BONN CLIMATE CHANGE TALKS (AUGUST 2010): AWG-LCA 11 considered a text circulated by Chair Mukahanana-Sangarwe in July 2010 (FCCC/AWGLCA/2010/8). The text was intended to facilitate negotiations in preparation for reaching an outcome at COP 16. The AWG-KP continued consideration of the scale of emission reductions from Annex I parties to the Protocol. It also discussed legal issues, including a possible gap between the Protocol’s first commitment period (2008-2012) and subsequent commitment periods. In addition, delegates addressed LULUCF, the flexibility mechanisms and potential consequences of response measures of climate change. The AWG-KP agreed to forward a Chair’s draft proposal on Annex I parties’ further commitments (FCCC/KP/AWG/2010/CRP.2) for further discussion in Tianjin.


GENEVA DIALOGUE ON CLIMATE FINANCE: From 2-3 September 2010, the Geneva Dialogue on Climate Finance took place in Geneva, Switzerland. At the invitation of Switzerland and Mexico, a group of ministers and government representatives from 46 countries and the European Union, together with the AWG-LCA Chair and the UNFCCC Executive Secretary, met in an informal setting to discuss current themes related to finance in the ongoing UN climate negotiations. The issues discussed included finance architecture, the new climate fund, the role of the private sector and sources of long-term finance. In their summary, the Co-Chairs of the Dialogue characterized the meeting as positive and identified the need to feed the constructive spirit back to the formal negotiations under the UNFCCC.

MAJOR ECONOMIES FORUM ON ENERGY AND CLIMATE: The Eighth Meeting of the Leaders’ Representatives of the Major Economies Forum on Energy and Climate took place in New York, US, from 20-21 September 2010, and was attended by officials from 17 major economies, as well as the UN, Barbados, Denmark, Egypt, Singapore and Spain. Participants discussed how to advance prospects for a successful outcome at the Cancun Climate Change Conference. They recommended that the Tianjin negotiations should focus on key issues and “extract” from the negotiating text what should be decided upon in Cancun.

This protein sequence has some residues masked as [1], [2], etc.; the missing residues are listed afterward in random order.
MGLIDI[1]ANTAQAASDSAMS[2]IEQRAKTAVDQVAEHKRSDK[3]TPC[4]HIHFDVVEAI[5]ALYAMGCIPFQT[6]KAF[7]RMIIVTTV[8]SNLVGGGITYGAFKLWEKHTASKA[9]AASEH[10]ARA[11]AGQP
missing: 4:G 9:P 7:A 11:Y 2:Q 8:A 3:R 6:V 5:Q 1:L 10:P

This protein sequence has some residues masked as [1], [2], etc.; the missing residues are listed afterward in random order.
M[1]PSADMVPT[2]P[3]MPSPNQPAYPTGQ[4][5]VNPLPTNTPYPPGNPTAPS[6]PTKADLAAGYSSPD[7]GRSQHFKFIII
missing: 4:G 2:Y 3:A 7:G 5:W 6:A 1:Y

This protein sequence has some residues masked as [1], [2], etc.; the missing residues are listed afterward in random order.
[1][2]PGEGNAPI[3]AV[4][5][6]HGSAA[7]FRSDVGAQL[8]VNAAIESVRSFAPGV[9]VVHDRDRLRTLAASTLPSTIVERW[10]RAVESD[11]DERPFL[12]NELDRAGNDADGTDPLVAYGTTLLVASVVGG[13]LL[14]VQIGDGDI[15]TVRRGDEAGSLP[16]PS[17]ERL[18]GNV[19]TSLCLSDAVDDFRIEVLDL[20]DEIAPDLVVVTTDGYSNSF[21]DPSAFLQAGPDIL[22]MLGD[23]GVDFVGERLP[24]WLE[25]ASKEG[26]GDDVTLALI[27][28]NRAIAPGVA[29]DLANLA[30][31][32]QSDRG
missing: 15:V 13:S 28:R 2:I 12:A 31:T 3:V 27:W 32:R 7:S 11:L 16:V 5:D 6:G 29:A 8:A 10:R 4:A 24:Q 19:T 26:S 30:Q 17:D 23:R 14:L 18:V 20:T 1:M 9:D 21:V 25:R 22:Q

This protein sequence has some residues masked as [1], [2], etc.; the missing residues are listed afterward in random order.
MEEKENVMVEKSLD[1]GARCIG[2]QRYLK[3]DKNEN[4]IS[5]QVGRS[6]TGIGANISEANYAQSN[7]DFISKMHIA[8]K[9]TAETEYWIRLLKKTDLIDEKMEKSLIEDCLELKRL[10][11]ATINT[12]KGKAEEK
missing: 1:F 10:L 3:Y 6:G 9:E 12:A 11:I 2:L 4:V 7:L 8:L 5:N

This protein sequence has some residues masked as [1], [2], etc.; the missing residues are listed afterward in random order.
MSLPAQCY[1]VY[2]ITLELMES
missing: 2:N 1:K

This issue of the Earth Negotiations Bulletin © <> is written and edited by Tomilola “Tomi” Akanle, Asheline Appleton, Anna Schulz, Matthew Sommerville, Ph.D., and Kunbao Xia. The Digital Editor is Leila Mead. The Editor is Pamela S. Chasek, Ph.D. <>. The Director of IISD Reporting Services is Langston James “Kimo” Goree VI <>. The Sustaining Donors of the Bulletin are the United Kingdom (through the Department for International Development – DFID), the Government of the United States of America (through the Department of State Bureau of Oceans and International Environmental and Scientific Affairs), the Government of Canada (through CIDA), the Danish Ministry of Foreign Affairs, the German Federal Ministry for Economic Cooperation and Development (BMZ), the German Federal Ministry for the Environment, Nature Conservation and Nuclear Safety (BMU), the Netherlands Ministry of Foreign Affairs, the European Commission (DG-ENV), and the Italian Ministry for the Environment, Land and Sea. General Support for the Bulletin during 2010 is provided by the Norwegian Ministry of Foreign Affairs, the Government of Australia, the Austrian Federal Ministry of Agriculture, Forestry, Environment and Water Management, the Ministry of Environment of Sweden, the New Zealand Ministry of Foreign Affairs and Trade, SWAN International, Swiss Federal Office for the Environment (FOEN), the Finnish Ministry for Foreign Affairs, the Japanese Ministry of Environment (through the Institute for Global Environmental Strategies - IGES), the Japanese Ministry of Economy, Trade and Industry (through the Global Industrial and Social Progress Research Institute - GISPRI), the Government of Iceland, the United Nations Environment Programme (UNEP), and the World Bank. Funding for translation of the Bulletin into French has been provided by the Government of France, the Belgium Walloon Region, the Province of Québec, and the International Organization of the Francophone (OIF and IEPF). Funding for translation of the Bulletin into Spanish has been provided by the Spanish Ministry of the Environment and Rural and Marine Affairs. The opinions expressed in the Bulletin are those of the authors and do not necessarily reflect the views of IISD or other donors. Excerpts from the Bulletin may be used in non-commercial publications with appropriate academic citation. For information on the Bulletin, including requests to provide reporting services, contact the Director of IISD Reporting Services at <>, +1-646-536-7556 or 300 East 56th St., 11D, New York, New York 10022, United States of America. The ENB Team at the Tianjin Climate Change Talks - October 2010 can be contacted by e-mail at <>.